Top Gear host Jeremy Clarkson has said he is "horrified" that it sounded as though he used racist language while filming an episode and was "begging your forgiveness" for the fact it appeared he did.
Responding to claims that he used the n-word while reciting a nursery rhyme, Clarkson told his Twitter followers he had made every effort to make sure he did not use the slur, but realised it might have sounded as though he had.
In a video posted on his Twitter account tonight, he said: " I was mortified by this, horrified. It is a word I loathe.
"Please be assured I did everything in my power to not use that word. And as I'm sitting here begging your forgiveness for the fact that obviously my efforts weren't quite good enough."
DO YOU THINK JEREMY CLARKSON SAYS THE N-WORD?
The segment was later edited out of the BBC broadcast.
The BBC also released a firm statement.
"Jeremy Clarkson has set out the background to this regrettable episode," the statement said.
"We have made it absolutely clear to him the standards the BBC expects on-air and off.
"We have left him in no doubt about how seriously we view this."
A solemn-looking Clarkson told his 3.3 million Twitter followers that when reciting the rhyme Eeny, Meeny, Miny Moe..., he "mumbled where the offensive word would normally occur" in two takes, and used the word "teacher" in its place in a third.
JEREMY CLARKSON APOLOGISES:
"When I viewed this footage, several weeks later, I realised that if you listen very carefully with the sound turned right up, it did appear I actually used the word I was trying to obscure," he added of one of the first two takes.
He said the item was recorded a "couple of years ago" and he "did everything in my power to make sure that that version did not appear in the programme that was transmitted".
Clarkson added that he sent a note to the production office at the time, asking if there was another take that could be used.
The allegations were reported in today's Daily Mirror, which claimed the footage was studied by "audio forensic experts" who told them the star "can be heard chanting Eeny, meeny, miny moe...'. He then mumbles 'Catch a n***** by his toe'".
Earlier today, Clarkson tweeted: "I did not use the n-word. Never use it. The Mirror has gone way too far this time."
His co-host, James May, also came to his defence on Twitter, saying: "Jeremy Clarkson is not a racist. He is a monumental bellend and many other things, but not a racist. I wouldn't work with one."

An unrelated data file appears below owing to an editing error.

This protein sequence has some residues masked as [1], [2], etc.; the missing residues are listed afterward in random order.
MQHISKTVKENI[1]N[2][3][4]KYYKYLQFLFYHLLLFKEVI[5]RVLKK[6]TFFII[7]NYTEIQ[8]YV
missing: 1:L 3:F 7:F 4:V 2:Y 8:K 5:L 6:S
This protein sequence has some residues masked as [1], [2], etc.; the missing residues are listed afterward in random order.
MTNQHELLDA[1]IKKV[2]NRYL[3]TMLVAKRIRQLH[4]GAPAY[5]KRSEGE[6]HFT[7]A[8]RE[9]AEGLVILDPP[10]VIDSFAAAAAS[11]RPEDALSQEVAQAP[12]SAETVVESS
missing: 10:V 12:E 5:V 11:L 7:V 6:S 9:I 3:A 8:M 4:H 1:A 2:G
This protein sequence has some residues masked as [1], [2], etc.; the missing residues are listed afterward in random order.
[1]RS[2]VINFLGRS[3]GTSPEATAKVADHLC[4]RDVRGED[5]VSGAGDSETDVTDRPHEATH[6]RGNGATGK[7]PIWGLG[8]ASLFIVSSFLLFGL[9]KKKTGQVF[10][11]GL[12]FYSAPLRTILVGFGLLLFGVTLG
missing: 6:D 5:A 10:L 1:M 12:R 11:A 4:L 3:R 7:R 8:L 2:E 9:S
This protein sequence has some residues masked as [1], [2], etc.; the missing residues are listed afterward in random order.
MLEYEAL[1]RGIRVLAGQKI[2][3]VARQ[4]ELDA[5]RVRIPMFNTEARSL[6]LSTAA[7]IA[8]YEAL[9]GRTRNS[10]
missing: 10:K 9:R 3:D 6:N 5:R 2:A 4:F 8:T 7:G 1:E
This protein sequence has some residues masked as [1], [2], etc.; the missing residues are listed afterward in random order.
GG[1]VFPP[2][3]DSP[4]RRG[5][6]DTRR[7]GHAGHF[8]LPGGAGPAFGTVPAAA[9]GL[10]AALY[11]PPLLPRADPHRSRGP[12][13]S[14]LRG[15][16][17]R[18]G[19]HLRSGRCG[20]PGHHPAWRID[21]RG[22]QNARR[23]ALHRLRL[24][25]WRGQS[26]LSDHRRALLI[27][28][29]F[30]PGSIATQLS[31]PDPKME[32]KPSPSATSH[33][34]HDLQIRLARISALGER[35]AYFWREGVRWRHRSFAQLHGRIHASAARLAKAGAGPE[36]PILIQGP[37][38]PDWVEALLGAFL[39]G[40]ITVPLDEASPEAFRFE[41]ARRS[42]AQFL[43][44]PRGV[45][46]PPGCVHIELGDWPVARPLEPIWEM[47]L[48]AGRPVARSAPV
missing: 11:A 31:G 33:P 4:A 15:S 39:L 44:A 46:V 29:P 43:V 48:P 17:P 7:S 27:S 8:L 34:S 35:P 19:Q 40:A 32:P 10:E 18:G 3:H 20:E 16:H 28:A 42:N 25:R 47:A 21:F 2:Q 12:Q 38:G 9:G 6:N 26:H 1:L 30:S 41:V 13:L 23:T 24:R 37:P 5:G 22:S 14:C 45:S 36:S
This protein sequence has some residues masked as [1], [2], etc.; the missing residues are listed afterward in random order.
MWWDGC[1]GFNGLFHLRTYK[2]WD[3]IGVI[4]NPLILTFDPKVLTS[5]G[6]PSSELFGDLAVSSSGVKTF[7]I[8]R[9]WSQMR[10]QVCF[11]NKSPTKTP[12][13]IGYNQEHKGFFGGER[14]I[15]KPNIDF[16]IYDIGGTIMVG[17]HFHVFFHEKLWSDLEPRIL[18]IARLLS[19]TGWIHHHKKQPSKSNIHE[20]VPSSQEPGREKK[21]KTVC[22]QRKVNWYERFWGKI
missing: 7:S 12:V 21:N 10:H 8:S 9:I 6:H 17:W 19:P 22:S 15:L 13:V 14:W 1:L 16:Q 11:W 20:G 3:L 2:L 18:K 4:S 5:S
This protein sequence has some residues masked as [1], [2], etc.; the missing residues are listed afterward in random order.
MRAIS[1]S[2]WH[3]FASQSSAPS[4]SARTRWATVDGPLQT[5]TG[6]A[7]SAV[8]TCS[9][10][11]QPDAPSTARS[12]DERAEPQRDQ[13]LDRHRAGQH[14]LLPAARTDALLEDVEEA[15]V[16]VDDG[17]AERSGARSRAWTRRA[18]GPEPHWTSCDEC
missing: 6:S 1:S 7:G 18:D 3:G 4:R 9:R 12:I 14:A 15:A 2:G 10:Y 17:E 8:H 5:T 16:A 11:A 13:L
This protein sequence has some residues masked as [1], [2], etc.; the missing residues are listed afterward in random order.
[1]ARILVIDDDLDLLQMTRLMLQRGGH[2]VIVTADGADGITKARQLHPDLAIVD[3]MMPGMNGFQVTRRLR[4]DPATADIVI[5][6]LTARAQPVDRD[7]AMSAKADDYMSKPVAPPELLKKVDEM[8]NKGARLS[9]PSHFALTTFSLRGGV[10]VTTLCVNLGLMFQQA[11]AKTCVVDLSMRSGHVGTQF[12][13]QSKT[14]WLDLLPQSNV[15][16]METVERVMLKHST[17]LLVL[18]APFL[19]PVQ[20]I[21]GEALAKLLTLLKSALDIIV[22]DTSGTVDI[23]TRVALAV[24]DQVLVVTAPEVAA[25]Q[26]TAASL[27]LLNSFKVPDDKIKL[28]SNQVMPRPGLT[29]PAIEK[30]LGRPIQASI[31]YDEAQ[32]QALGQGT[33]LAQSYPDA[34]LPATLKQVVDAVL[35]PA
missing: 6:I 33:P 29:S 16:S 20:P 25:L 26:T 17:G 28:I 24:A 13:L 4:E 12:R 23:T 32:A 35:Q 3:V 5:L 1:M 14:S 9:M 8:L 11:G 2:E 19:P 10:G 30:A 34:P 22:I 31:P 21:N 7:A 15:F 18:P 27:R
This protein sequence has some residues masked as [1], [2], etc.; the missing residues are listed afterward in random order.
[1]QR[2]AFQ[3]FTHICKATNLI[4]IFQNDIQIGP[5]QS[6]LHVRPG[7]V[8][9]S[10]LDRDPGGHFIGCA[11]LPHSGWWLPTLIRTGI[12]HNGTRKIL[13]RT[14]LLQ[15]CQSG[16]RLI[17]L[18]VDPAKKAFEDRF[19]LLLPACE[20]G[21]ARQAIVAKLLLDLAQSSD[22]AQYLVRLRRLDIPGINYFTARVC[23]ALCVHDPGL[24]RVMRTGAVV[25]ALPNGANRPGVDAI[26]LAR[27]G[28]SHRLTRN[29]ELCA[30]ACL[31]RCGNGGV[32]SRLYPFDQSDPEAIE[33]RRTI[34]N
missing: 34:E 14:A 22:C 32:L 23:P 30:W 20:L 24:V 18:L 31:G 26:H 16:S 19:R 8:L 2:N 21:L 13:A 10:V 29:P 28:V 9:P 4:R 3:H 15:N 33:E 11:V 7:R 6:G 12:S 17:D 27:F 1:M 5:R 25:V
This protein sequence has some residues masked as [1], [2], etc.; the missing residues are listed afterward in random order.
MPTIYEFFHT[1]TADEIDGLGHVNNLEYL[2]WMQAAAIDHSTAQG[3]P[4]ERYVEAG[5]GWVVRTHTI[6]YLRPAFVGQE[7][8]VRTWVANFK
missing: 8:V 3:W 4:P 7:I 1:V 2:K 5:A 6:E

The claims come days after the motoring show's producer apologised for broadcasting a "light-hearted" joke by Clarkson that sparked a complaint of racism.
An episode, filmed in Burma and Thailand and shown in March, featured a scene in which the presenters built a bridge over the River Kwai, and as an Asian man walked over it Clarkson said: "That is a proud moment, but there's a slope on it."
Somi Guha, an actress who complained to the BBC, said the use of the word "slope" was an example of "casual racism" and "gross misconduct".
The BBC2 show's executive producer Andy Wilman said: "When we used the word slope in the recent Top Gear Burma Special, it was a light-hearted word play joke referencing both the build quality of the bridge and the local Asian man who was crossing it.
"We were not aware at the time, and it has subsequently been brought to our attention, that the word slope is considered by some to be offensive and although it might not be widely recognised in the UK, we appreciate that it can be considered offensive to some here and overseas, for example in Australia and the USA.
"If we had known that at the time, we would not have broadcast the word in this context and regret any offence caused."
Clarkson is well known for courting controversy - in recent years he has been cleared of breaching the broadcasting code by watchdog Ofcom after comparing a Japanese car to people with growths on their faces.
He previously faced a storm of protest from mental health charities after he branded people who throw themselves under trains as ''selfish'' and was forced to apologise for telling BBC1's The One Show that striking workers should be shot.
The motoring show has also faced complaints from Indian and Mexican politicians over remarks made about their countries while filming on location.